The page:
While the cause of these deaths – in the areas of North, South and West Cumbria – is currently unconfirmed, 12 are believed to be linked to drug abuse, either with conventional controlled drugs or illicit pharmaceutical drugs.
People are warned to be wary of medicines not prescribed to them by a doctor or ordered online, which can often contain unknown substances that can cause harm, and to avoid taking several different types of illegal or prescription drugs due to the unknown and potentially fatal effects.
If you suspect someone has overdosed, call 999 and seek medical help immediately.
Colin Cox, Cumbria’s Director of Public Health, said: “Unfortunately, every month people die from drug overdoses in Cumbria, but the last month has been unusual and while we do not yet know for sure that all deaths were drug-related, we do know that we are concerned .
“I urge people to be careful and follow the advice given, it could save your life.”
Detective Chief Inspector Dave Cooper of Cumbria Police said: “While it is too early to say for sure what is driving this increase in deaths, our intelligence picture suggests that experienced drug users are unexpectedly overdosing.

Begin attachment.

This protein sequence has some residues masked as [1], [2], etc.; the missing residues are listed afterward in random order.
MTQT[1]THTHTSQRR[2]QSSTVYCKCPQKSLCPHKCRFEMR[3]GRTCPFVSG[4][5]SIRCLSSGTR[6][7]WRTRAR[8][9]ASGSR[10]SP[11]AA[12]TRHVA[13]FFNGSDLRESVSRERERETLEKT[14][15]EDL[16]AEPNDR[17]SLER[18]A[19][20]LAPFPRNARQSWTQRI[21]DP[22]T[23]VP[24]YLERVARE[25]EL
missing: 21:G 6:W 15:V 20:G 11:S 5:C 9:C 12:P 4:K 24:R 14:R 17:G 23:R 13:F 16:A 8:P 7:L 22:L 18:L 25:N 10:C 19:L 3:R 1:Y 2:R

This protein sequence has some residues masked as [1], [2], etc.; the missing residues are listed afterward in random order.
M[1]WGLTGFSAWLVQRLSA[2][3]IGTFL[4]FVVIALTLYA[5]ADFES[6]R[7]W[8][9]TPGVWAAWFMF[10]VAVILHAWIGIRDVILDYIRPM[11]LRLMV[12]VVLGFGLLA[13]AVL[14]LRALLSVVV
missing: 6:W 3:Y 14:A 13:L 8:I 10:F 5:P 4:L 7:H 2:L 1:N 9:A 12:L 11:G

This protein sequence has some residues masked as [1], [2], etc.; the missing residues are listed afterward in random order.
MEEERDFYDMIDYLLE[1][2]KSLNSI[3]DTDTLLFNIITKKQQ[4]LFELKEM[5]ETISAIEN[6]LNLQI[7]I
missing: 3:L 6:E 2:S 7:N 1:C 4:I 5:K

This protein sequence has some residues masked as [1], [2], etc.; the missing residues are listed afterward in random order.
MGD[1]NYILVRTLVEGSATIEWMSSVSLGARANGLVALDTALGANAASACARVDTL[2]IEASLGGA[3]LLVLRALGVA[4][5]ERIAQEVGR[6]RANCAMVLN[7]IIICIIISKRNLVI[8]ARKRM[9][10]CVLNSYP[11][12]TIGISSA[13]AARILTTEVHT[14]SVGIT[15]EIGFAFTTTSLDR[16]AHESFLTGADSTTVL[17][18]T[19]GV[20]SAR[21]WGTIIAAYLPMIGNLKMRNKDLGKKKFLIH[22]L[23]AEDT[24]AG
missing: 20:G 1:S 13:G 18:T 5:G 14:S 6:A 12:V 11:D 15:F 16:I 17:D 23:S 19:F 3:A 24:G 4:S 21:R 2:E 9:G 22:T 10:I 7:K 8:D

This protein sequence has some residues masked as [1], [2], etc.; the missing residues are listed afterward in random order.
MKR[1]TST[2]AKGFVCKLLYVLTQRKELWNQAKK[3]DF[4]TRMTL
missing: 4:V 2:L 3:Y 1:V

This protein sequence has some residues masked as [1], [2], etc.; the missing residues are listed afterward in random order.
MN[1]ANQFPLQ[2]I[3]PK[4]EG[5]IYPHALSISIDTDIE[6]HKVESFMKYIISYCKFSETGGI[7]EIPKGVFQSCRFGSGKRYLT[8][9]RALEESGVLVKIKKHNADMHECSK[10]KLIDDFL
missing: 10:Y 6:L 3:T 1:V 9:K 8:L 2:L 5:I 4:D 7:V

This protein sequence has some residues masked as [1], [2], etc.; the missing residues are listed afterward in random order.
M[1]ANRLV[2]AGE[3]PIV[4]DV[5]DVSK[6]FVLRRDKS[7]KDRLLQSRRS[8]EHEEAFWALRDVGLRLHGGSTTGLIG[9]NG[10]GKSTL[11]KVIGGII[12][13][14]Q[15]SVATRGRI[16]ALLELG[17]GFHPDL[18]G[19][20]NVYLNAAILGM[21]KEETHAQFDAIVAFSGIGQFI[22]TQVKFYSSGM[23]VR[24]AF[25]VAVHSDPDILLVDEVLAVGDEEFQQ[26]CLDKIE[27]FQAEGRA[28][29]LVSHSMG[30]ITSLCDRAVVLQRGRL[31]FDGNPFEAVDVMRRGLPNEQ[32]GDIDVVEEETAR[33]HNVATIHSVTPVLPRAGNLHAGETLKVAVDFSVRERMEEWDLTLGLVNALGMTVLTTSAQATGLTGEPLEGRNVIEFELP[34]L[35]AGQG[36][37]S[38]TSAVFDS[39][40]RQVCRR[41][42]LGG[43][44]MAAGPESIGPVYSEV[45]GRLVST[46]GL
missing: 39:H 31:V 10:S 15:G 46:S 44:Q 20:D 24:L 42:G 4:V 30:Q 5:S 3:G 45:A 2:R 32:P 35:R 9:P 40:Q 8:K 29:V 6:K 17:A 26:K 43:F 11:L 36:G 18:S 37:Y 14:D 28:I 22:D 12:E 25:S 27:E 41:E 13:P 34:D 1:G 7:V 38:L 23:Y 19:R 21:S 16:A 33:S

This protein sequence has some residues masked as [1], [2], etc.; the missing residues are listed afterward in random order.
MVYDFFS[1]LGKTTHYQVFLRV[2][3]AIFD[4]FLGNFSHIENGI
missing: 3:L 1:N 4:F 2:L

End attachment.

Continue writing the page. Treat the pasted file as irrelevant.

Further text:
“People are believed to take several different types of drugs — illegally controlled drugs and/or over-the-counter drugs — without realizing how those drugs will interact with each other and the effects they will have on themselves.
“We have visited addresses following sudden deaths and have recovered significant quantities of medicines, with evidence that these medicines were ordered online or bought from street vendors rather than being prescribed by a doctor.”
Buying anything online without knowing the source or seller carries significant risk — there’s no way of knowing what you’re going to get.
Pills and medications, which are usually prescribed by a qualified healthcare professional such as a GP, should never be bought online without a properly conducted consultation.
In Cumbria, Recovery Steps work to support people with drug and alcohol problems.
Becky White, Recovery Steps Area Manager, said: “Reducing the harm experienced by people who use substances is a priority for us and we urge anyone who needs or knows someone who needs support with their drug or alcohol use to who does so should contact Recovery Steps Cumbria for free and confidential advice.
If you use drugs, there are several steps you can take to reduce your risk. These include not taking drugs alone, carrying naloxone with you and knowing how to take it, not mixing your drugs with other substances, including alcohol, and calling 999 as soon as possible if anyone shows signs of an overdose.”
Here are some clues as to when people may be overdosing:
*Loss of consciousness – does not respond when shouted at.
*Difficulty breathing (long pauses between breaths compared to normal).
* Snoring / rough breathing.
*Blue or pale lips, fingers or toes.
* Pale, cold and clammy skin.
* Call 999 immediately and follow the instructions given to you.